Governor candidate Black stops in Dyer County

Sunday, February 11, 2018
Governor candidate Diane Black spoke with State Gazette on Friday to discuss her campaign and the main issues she believes faces the state of Tennessee.


On Friday morning, Republican governor candidate Diane Black visited Dyer County. The U.S. representative spoke with State Gazette on Friday about her campaign and the main issues she believes faces the state of Tennessee.

A daughter of Great Depression-era parents, Black grew up in Maryland and spent her early years raised in public housing. With the encouragement of a high school guidance councilor, she became the first person in her family to earn a college education.

“That’s what I really say is my base. That’s what has set me up for the future,” explained Congresswoman Black. “My parents taught me hard work and never give up. My councilor taught me high standards and high expectations, so I take that with me to today. I want people to know that’s who I am.”

Though not a native to Tennessee, Diane, along with her husband David has resided in the state for over 30 years.

Black speaks at a meet and greet in Dyersburg in October 2017.

Throughout her life, Black has served as a registered nurse, a small businesswoman, and a former educator. She was first elected to the State House in 1998 and successfully ran for the State Senate in 2004. She was elected to the House of Representatives in 2010 and is the only Tennessean to ever chair the House Budget Committee.

Congresswoman Black last visited Dyer County in October 2017, where she held a brief meet and greet at Dave’s On The Square in downtown Dyersburg. She spoke of three issues that she felt Tennessee could improve, which were jobs, education, and health care. During the interview, Black again, touched base on each of the topics.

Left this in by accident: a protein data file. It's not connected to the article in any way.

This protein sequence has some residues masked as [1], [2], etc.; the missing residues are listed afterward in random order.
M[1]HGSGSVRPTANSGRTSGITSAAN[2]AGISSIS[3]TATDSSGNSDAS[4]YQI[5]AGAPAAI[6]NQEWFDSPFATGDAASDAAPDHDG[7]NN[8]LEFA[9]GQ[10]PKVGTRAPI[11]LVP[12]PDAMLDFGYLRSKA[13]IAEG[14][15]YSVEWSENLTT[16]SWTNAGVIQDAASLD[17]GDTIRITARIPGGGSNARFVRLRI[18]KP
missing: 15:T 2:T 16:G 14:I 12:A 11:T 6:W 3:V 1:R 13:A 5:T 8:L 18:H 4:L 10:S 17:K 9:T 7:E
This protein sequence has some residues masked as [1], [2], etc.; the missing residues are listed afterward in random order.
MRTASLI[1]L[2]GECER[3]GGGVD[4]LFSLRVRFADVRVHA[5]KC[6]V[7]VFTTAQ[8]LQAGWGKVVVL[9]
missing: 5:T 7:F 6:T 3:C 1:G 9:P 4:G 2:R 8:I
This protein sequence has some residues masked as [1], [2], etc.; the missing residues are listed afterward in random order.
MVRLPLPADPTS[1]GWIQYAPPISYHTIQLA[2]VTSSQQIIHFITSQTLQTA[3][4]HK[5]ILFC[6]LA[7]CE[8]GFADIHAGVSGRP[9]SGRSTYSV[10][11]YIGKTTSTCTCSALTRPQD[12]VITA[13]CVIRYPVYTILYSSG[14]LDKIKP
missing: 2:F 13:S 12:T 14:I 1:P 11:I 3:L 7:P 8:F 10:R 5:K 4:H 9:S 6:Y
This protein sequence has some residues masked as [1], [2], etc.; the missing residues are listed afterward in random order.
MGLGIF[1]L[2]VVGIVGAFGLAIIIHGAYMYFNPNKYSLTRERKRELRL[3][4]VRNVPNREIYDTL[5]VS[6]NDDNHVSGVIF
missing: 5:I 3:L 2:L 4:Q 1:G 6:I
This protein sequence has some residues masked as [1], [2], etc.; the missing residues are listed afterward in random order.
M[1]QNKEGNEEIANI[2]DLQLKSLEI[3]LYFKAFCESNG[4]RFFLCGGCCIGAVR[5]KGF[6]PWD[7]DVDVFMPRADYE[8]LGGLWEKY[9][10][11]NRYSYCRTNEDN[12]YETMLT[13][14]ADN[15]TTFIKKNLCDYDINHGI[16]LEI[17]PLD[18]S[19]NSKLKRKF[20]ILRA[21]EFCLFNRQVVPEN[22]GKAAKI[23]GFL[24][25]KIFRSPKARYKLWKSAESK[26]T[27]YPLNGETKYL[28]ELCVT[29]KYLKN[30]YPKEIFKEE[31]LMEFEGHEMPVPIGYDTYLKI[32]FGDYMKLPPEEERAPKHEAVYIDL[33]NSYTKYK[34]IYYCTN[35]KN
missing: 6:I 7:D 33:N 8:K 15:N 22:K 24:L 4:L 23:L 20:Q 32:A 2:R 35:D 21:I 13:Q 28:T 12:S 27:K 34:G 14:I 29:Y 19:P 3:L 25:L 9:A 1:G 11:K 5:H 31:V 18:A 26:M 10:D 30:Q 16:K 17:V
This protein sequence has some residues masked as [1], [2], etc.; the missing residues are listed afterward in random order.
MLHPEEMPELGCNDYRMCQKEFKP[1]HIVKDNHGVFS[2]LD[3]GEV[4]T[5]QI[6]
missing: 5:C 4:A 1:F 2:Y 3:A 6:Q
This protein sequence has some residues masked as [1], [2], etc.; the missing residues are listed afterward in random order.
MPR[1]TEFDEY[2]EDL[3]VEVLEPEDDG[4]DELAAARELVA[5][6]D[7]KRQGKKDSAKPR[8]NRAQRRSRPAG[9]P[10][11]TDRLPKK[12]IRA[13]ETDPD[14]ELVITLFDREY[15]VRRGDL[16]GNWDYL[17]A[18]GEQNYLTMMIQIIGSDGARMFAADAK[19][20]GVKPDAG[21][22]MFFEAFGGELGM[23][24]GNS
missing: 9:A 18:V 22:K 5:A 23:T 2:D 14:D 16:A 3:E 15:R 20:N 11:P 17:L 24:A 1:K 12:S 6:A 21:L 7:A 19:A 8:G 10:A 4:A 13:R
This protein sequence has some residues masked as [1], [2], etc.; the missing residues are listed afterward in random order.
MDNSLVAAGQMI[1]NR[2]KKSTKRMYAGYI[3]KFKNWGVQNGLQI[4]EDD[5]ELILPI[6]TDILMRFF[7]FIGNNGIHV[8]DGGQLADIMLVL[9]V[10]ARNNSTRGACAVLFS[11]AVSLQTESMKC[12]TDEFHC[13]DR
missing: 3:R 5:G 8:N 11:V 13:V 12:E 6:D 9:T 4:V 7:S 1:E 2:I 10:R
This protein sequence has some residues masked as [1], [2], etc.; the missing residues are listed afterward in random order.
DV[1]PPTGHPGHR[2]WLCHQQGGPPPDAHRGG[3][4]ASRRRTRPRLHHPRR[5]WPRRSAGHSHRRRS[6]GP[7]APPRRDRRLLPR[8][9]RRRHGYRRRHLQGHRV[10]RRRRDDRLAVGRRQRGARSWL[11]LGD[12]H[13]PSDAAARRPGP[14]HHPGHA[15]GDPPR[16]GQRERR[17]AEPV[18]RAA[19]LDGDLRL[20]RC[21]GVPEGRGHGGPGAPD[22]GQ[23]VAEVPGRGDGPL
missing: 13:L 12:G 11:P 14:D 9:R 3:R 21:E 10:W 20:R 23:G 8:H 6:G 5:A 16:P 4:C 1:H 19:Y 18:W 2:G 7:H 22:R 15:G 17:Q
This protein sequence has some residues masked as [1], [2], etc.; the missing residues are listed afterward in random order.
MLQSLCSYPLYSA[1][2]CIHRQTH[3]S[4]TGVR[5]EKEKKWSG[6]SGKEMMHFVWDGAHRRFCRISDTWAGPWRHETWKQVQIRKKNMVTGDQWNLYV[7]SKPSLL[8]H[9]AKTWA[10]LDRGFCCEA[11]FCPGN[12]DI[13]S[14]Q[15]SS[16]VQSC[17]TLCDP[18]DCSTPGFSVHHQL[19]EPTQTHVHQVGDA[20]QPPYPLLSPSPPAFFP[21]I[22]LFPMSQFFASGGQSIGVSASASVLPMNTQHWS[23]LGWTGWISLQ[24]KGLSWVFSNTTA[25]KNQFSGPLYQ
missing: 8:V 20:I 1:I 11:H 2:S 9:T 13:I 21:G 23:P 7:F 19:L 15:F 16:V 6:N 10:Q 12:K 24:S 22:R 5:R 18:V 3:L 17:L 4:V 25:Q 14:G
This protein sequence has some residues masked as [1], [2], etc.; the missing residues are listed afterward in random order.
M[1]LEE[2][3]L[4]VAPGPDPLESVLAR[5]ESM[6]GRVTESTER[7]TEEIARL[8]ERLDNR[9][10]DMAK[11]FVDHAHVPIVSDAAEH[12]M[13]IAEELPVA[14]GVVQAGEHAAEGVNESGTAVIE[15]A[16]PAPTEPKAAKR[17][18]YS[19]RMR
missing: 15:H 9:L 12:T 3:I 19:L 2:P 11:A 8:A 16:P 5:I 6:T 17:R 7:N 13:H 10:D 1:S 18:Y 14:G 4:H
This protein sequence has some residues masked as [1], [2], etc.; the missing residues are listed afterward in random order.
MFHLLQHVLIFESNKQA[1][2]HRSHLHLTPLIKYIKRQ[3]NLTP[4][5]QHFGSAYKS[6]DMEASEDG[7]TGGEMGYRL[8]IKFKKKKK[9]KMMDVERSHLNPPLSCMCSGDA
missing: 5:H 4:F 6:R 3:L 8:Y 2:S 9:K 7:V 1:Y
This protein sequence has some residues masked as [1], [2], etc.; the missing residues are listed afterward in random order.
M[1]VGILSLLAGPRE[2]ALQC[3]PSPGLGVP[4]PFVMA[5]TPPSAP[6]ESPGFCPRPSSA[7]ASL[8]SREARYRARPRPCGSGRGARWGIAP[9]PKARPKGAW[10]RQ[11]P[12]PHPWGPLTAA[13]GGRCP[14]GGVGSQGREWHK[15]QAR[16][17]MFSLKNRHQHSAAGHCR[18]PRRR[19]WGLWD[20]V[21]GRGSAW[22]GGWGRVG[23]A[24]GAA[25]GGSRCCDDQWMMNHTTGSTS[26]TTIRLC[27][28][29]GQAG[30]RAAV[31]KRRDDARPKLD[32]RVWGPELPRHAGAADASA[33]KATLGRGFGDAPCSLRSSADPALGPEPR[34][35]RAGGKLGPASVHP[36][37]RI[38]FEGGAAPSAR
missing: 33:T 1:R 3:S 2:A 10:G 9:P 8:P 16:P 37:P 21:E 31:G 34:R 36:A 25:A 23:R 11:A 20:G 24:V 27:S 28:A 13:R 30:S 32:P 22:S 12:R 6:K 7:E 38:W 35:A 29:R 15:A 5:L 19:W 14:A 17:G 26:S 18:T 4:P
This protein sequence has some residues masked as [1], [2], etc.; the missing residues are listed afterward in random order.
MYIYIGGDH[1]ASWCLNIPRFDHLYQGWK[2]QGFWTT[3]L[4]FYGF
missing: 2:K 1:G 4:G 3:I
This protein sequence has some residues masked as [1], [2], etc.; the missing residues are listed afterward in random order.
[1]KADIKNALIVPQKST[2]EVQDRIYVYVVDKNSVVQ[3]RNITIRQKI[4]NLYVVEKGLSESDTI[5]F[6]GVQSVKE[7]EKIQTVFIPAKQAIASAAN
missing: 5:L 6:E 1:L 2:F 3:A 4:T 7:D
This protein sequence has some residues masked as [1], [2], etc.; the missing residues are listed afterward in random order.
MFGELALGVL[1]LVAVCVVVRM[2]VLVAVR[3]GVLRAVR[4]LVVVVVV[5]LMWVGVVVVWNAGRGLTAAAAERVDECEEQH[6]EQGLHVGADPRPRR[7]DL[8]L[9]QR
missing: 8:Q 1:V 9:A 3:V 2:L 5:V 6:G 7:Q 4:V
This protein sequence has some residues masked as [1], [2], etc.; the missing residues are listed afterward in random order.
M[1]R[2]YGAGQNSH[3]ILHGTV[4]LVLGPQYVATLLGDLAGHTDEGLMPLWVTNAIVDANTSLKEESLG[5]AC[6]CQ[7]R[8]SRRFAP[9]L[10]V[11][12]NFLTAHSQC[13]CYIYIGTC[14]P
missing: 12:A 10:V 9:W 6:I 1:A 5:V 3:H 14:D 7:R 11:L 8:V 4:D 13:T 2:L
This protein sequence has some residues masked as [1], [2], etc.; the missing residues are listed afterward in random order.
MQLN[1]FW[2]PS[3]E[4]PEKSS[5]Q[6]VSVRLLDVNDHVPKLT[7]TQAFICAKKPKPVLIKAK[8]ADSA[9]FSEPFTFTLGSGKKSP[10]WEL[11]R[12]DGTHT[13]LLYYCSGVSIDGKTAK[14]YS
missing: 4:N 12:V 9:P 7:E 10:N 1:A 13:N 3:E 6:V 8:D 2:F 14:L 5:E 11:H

“Jobs are so important to communities, obviously, and some areas the economy is doing much better than other areas, like for instance in Nashville, we see the economy growing really quickly. But in the more rural areas, we see more challenges. I want to focus on those areas that are the greatest challenge.

“What would I do for the rural areas? One of the things that I hear from people consistently that would help them attract more industry and more jobs is to have better roads and to have connection to broadband. It’s almost essential these days that you have good Internet connection. When people don’t have access to that, it’s hard for people to attract industries and businesses.

“For education, I think we focus really too much on just higher education over the last 8 years, and what I hear from the job creators is that they need a work force that is ready to go to work after they leave high school. So getting vocational career and technical vocation back into schools is very important. We need more welders, electricians, and plumbers. We have a real need for that. So, what I want to do is put them back in high schools and have a ready work force, so when people leave high school, they can go directly into the workforce or they may need to go to a technical center and get a little more education. But we don’t need a pathway to say the only way to success is a four-year college education.

“Then on the health care issue, I’m very concerned about the opioids. We see that all the way across the entire state. That this doesn’t hit one segment of the population, it’s not age-dependent, it’s not economic dependent, it is across the spectrum. So, finding a way, first of all, to prevent it – there’s three pieces to it, prevention, the law enforcement side of it, and then it’s the recovery side of it. Taking a look at all three of those pieces, and determining what we can do from keeping people from getting addicted and then stopping the flow of the opioids, and then finally finding a way to get people whole and healthy.